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15-07-2009 | Diabetes | Article

Dietary nutrient intake linked to HbA1c status


Free abstract

MedWire News: Long-term dietary consumption of specific nutrients can influence glycated hemoglobin (HbA1c) concentrations and may raise the risk for developing Type 2 diabetes, epidemiologic data suggest.

The findings are reported by Celia Prynne (Elsie Widdowson Laboratory, Cambridge, UK) and team, who studied 1065 participants in the 1946 British Birth Cohort. This was a random sample initiated by the Medical Research Council National Survey of Health and Development in which participants were evaluated at ages 36, 43, and 53 years.

Prynne’s team analyzed the participants’ diets at each of the three timepoints and classified their HbA1c levels at the 1999 evaluation as either normal (≤6.2%) or raised (≥6.3%).

Writing in the European Journal of Clinical Nutrition, Prynne et al report that certain dietary characteristics in 1989 – namely, lower intakes of protein, carbohydrate, non-starch polysaccharide, iron, folate, vitamin B12, and a higher percentage of energy from fat – predicted raised HbA1c levels in 1999.

Furthermore, intakes of energy, carbohydrate, sodium, iron, riboflavin, and vitamin B12 at all three evaluations were significantly related to HbA1c status in 1999.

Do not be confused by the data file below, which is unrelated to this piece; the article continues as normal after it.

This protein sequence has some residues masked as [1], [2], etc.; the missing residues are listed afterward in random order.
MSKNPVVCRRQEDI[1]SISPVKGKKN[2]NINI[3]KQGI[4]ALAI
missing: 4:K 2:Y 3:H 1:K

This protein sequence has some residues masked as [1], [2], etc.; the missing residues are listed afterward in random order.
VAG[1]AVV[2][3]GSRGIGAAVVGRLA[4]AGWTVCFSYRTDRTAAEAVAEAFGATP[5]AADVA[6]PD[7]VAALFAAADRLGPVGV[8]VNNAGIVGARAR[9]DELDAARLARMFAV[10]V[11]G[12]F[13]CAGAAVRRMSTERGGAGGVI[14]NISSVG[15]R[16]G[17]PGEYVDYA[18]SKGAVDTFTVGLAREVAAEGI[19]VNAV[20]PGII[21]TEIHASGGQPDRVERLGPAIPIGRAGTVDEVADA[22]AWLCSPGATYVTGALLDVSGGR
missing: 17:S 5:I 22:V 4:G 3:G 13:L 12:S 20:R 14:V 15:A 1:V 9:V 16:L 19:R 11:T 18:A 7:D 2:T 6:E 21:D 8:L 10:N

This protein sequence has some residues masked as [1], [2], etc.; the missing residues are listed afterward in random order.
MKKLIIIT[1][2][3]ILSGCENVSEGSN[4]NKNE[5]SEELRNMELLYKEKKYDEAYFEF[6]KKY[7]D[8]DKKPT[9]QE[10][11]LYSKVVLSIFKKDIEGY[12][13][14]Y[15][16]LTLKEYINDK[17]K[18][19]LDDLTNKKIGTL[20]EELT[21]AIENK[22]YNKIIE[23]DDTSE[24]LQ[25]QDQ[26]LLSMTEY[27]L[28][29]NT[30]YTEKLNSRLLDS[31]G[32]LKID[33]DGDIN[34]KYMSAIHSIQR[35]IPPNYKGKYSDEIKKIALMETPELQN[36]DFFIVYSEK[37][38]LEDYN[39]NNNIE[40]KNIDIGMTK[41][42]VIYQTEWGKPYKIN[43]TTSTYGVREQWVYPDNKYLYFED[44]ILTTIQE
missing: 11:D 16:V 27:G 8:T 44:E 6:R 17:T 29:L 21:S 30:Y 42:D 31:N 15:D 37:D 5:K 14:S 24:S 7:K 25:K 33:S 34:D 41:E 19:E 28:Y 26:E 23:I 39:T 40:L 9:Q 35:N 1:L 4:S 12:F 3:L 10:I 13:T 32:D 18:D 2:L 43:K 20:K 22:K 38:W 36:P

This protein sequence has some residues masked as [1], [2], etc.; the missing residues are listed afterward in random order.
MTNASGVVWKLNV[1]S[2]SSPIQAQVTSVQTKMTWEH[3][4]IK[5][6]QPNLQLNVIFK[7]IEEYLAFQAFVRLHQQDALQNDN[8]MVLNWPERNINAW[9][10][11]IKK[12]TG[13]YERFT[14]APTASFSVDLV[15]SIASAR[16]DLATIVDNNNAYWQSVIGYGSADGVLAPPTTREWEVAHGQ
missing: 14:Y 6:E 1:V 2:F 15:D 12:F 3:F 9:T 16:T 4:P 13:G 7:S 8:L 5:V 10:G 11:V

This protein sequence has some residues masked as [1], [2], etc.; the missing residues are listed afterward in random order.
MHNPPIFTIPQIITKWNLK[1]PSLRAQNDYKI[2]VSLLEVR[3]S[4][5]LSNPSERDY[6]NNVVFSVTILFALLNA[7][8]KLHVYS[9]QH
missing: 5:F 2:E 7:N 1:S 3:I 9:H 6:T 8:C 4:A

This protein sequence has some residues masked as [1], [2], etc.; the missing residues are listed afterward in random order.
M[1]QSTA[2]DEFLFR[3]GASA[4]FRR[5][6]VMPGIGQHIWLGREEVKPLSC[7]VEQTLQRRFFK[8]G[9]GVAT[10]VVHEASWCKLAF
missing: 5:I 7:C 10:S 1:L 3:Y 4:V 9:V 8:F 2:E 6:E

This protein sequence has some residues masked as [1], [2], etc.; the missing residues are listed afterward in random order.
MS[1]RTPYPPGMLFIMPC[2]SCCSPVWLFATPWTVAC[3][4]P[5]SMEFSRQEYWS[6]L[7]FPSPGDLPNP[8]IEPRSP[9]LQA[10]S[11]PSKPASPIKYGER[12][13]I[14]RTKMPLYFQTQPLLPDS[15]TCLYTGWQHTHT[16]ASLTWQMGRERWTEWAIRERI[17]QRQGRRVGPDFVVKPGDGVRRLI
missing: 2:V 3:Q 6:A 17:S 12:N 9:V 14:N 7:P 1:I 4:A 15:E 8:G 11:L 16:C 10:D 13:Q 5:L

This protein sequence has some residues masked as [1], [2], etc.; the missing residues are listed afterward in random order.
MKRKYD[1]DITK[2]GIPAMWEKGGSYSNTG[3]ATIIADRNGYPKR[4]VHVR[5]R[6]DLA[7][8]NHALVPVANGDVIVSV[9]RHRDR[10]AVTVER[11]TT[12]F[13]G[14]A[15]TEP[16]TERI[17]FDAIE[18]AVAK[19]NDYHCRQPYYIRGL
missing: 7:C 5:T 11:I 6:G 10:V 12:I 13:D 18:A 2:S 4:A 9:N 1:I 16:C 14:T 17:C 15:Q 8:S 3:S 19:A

The researchers note that raised HbA1c levels are a recognized risk factor for diabetes mellitus; accordingly, their results suggest that increased intake of foods containing certain nutrients might be associated with an increased risk for developing diabetes.

Increased energy intake, leading to weight gain, may be the driving force behind this association, they suggest; it may also be relevant to consider the principle source of these nutrients – namely, milk, meat, and meat products.

“[There are] individuals whose elevated HbA1c and higher energy intake, combined with a lower intake of certain micronutrients and a higher intake of others, may place them at risk of developing Type II diabetes some time in the future,” Prynne et al conclude.

MedWire ( is an independent clinical news service provided by Current Medicine Group, a part of Springer Science+Business Media. © Current Medicine Group Ltd; 2009

By Joanna Lyford